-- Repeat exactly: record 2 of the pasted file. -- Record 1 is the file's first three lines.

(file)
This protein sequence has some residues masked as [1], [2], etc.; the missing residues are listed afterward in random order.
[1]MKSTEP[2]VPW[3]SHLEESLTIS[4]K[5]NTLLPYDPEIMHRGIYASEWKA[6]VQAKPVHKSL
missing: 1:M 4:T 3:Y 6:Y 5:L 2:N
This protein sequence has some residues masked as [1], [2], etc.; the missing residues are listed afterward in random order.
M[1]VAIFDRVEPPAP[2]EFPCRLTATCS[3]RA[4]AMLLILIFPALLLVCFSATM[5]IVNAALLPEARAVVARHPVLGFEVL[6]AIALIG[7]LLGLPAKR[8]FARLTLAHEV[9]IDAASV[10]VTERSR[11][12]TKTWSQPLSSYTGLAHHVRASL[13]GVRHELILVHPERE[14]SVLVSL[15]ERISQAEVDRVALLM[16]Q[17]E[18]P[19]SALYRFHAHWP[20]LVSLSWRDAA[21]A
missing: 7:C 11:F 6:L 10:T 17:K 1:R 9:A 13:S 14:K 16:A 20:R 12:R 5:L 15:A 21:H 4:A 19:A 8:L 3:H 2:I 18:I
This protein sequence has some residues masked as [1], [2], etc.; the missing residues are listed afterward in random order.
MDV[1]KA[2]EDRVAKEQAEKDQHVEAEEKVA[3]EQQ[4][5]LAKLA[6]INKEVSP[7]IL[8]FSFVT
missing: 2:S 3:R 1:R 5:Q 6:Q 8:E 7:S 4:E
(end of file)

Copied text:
This protein sequence has some residues masked as [1], [2], etc.; the missing residues are listed afterward in random order.
M[1]VAIFDRVEPPAP[2]EFPCRLTATCS[3]RA[4]AMLLILIFPALLLVCFSATM[5]IVNAALLPEARAVVARHPVLGFEVL[6]AIALIG[7]LLGLPAKR[8]FARLTLAHEV[9]IDAASV[10]VTERSR[11][12]TKTWSQPLSSYTGLAHHVRASL[13]GVRHELILVHPERE[14]SVLVSL[15]ERISQAEVDRVALLM[16]Q[17]E[18]P[19]SALYRFHAHWP[20]LVSLSWRDAA[21]A
missing: 7:C 11:F 6:L 10:T 17:K 1:R 9:A 13:S 14:K 16:A 20:R 12:R 5:L 15:A 21:H 4:A 19:A 8:L 3:H 2:I 18:I